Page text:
The Quickening: Tips For Streamlining Combat

There can be only one!
Image Courtesy of Steve Olson and Corbis Images

Combat is the most time-consuming portion of many, many tabletop games. It can degenerate into a chaotic, messy duel of opposed rolls at a moment’s notice, easily leaving everyone at the table bored, spacey and frustrated. While there are a lot of groups that don’t have these particular problems,  introducing new players, new systems or a game comprised of nothing but  roles-not-rules thespians might find themselves struggling to get through a single combat in one session, let alone multiple encounters on the same game night. Luckily, there are a variety of tricks to speed combat along, and we’ll cover a few of them after the jump.

1. Fill out all of the Derived Values

It may seem like an obvious step, but in a large game with a bunch of new players, things can get overlooked pretty easily. Calculating Derived Values, such as To-hit or Soak Values, is sometimes glossed over entirely in some character generation sections, and often poorly covered in others. Take the time before game to sit down with your players and go over their sheets to make sure everything everything is filled out properly. This goes double for anyone playing a shapeshifter, as they frequently have multiple sheets to represent the abilities of their different forms. It’s amazing how much not having to stop and figure out the soak value of their gigantic hydra-weasel form in the middle of combat will speed things along. This step also applies to things like weapon and armor. People are usually pretty good about recording the damage their weapons deal, but sometimes things like ranges, special notes and ammo capacity can get overlooked.
2. Prepare Reference Sheets 
Setting up a cheat-sheat really helps both you and the player characters speed things along. A small, printed supplement with a basic mechanical summary of the combat rules as they relate to attacking, defending, cover and grappling will save many lost hours spent pouring through sourcebooks. Any spellcasters or the like should get their own separate sheet detailing how to use their powers.  Making sure you keep fairly detailed records on your NPCs  and their capabilities close at hand will save you time spent digging through the books of you draw a profound blank on how their horrible immolation powers work.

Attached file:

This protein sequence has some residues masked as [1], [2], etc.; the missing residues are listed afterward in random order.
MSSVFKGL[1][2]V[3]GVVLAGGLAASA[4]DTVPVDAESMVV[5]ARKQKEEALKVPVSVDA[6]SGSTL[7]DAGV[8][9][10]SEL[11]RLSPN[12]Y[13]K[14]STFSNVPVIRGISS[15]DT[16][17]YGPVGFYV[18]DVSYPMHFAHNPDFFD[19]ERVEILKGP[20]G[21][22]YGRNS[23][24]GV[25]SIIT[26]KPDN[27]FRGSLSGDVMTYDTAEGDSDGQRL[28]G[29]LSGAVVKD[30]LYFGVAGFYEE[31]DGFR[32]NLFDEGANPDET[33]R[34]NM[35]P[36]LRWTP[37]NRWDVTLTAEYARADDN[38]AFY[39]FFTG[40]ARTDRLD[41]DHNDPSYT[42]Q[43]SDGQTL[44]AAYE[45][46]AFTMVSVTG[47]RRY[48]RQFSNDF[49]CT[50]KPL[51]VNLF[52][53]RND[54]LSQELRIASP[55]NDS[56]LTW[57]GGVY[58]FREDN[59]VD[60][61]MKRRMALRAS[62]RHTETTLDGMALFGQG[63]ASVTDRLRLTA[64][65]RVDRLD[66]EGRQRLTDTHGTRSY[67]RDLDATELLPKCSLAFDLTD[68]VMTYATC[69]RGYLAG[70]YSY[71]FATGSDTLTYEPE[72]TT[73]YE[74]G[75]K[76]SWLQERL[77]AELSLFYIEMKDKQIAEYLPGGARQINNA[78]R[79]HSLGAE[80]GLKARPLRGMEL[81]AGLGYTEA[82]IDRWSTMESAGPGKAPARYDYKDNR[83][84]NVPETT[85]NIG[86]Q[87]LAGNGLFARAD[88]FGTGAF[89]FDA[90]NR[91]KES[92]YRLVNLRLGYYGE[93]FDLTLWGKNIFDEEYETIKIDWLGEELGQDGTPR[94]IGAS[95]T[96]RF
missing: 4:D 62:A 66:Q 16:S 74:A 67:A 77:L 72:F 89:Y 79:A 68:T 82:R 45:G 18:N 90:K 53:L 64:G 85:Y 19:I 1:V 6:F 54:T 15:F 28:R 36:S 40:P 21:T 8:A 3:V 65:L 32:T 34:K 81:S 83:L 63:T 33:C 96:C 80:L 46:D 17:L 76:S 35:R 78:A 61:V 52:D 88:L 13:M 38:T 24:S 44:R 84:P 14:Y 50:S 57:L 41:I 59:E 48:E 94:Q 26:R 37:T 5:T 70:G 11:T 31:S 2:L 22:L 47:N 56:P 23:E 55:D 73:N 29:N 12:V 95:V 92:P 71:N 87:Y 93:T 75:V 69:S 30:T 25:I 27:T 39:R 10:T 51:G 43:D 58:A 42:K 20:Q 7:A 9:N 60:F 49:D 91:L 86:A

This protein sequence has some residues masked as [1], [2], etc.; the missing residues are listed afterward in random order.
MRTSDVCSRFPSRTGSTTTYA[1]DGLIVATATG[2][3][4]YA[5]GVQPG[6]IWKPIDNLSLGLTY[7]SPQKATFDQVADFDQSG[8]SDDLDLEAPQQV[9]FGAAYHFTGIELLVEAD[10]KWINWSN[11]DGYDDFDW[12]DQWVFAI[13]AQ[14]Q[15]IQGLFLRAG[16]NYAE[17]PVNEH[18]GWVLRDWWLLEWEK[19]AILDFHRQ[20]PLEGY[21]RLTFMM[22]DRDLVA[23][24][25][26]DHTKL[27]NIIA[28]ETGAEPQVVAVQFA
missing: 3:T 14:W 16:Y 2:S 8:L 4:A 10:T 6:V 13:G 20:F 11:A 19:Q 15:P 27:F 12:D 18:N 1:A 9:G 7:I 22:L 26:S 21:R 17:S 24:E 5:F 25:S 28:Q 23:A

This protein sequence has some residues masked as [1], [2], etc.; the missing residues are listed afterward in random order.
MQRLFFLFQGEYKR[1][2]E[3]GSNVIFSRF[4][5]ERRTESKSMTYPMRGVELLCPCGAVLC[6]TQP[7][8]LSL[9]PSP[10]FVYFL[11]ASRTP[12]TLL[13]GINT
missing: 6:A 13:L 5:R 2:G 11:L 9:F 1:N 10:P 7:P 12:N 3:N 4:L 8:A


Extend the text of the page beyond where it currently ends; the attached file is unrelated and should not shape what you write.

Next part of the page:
3. Make Sure You’re Having The Right Kind of Combat 
The motivations for a fight can be an important factor in how it is fought. Design encounters with the party dynamic and skillset in mind. Story-oriented players will get bored with an endless array of random, purposeless encounters and many power-gamers would rather invest the time in sandpaper-based body modification experiments than sit through yet another long social combat. If you’ve got a mixed group, like practically everyone does, you’ve got to keep the encounters varied and interesting or your players will stop paying attention and slow down combat even more.
4. Who’s On Deck?
One of the most helpful things you can do to speed up combat is call out the current player’s turn, followed by the turn of the character that will be up next, or “On Deck” as the phrase goes. It lets that person know to really start planning their next action, look up anything they need to look up and think up questions they can ask about their opponents or environment to help them execute an action. I’ve seen a “use it or lose it” approach where if I player can’t think of an action within a given time frame, they lose their action. I will almost always disagree with implementing this, since the pressure can easily cause mental blockage or anxiety that results in some of the players getting skipped over a lot. For example, if I implemented a “30 Second Rule” in any of my games, I’d be skipping the initiatives of about half of my party most of the time, and they would then be waiting for me in the parking lot with a few tire irons after game. It’s a much gentler solution to call out who is up next and help them through any questions they might have, and one that is much more likely to have better long-term results.
5. Assign Rule Buddies